This was a very short process and it was only a matter of days to see the product of the mediated dialogue. That the dialogue ended with no clear deal on releasing the detailed, segregated results by polling station is a big win for the Government. Also, that they could get the opposition to end their boycott immediately is, by every measure, another massive win and an important step in the legitimisation of the polls and the Government. All of this comes at a small cost: closing court cases against people in the opposition (and many of them have cases hanging over their heads); securing the release of people in detention (even that is unclear considering the various stages and events at which people were arrested); and ensuring that elected officials from the opposition get salaries and entitlements that they have not earned and the taxpayers will pay for. This outcome makes the dialogue look like a dialogue literally, and as always, the people lost. This outcome is what you get from a political elite bargain. Na di reggae dis.
There is another side to it, though. One also has to understand that coming from a position that seemed weak, against an opponent that clearly had their act together and enjoyed a position of power (literally and also, within the context of the negotiations), concessions had to be made. Sacrifices had to be made, but the fundamental question is what do you sacrifice: the biggest stake on the table or the ribs? In the world of the APC, you would rather go for the ribs than walk away with nothing and in this case, someone walks away free from court cases, while others take their seats in government, enjoying their full entitlements, including monies they have not earned. William Zartman and Jeff Rubin articulated in 2002 that when you have power in a negotiation, you assert and when you come from a weak position, you try to make up for it by turning shortcomings into a set of desires. The opposition got what they desired.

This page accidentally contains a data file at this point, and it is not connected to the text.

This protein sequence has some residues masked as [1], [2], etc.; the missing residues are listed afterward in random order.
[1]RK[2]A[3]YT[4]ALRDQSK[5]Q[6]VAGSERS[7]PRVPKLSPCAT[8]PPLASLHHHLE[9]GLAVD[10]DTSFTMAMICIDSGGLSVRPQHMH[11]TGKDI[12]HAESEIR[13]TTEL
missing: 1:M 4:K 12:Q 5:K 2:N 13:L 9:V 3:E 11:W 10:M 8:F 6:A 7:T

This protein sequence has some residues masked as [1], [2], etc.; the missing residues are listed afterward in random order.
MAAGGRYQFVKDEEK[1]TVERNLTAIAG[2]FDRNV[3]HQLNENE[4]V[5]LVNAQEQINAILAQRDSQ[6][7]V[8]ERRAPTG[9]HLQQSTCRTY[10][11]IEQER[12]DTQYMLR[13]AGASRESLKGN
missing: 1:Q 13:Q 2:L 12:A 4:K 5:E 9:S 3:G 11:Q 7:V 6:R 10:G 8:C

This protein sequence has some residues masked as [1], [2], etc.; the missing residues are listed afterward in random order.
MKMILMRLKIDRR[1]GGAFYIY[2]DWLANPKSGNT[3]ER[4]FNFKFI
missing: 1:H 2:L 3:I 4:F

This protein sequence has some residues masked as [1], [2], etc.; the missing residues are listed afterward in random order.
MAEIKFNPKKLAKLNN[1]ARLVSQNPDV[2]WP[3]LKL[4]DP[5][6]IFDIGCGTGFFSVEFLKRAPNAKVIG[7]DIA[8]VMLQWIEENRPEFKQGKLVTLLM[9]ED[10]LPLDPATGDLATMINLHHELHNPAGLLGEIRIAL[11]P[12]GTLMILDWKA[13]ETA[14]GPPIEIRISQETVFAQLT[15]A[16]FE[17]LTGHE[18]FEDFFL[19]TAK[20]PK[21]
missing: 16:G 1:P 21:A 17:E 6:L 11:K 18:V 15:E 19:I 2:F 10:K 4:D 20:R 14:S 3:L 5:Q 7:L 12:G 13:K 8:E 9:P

Were opportunities missed? Yes! One would imagine that the dialogue would be a platform to address a wide range of issues that do not only affect the elite and leaders in the opposition, but the people–including their supporters. To give an example, issues like police conduct and heavy-handedness that often leads to civilian deaths must have been firmly on the agenda with a view to push reforms and accountability. The police must be made to be more responsive to the needs of the public and accountable to the people and not just to power. The parties are coming out of the negotiations without any position or agreement on accountability despite the number of people who have been killed or brutalised recently–Makeni, Tombo, Lunsar, Freetown, and other places. That would have been a win for the people.
Whatever you are up to this weekend, it might be worth bearing in mind that people never win in an elite bargain.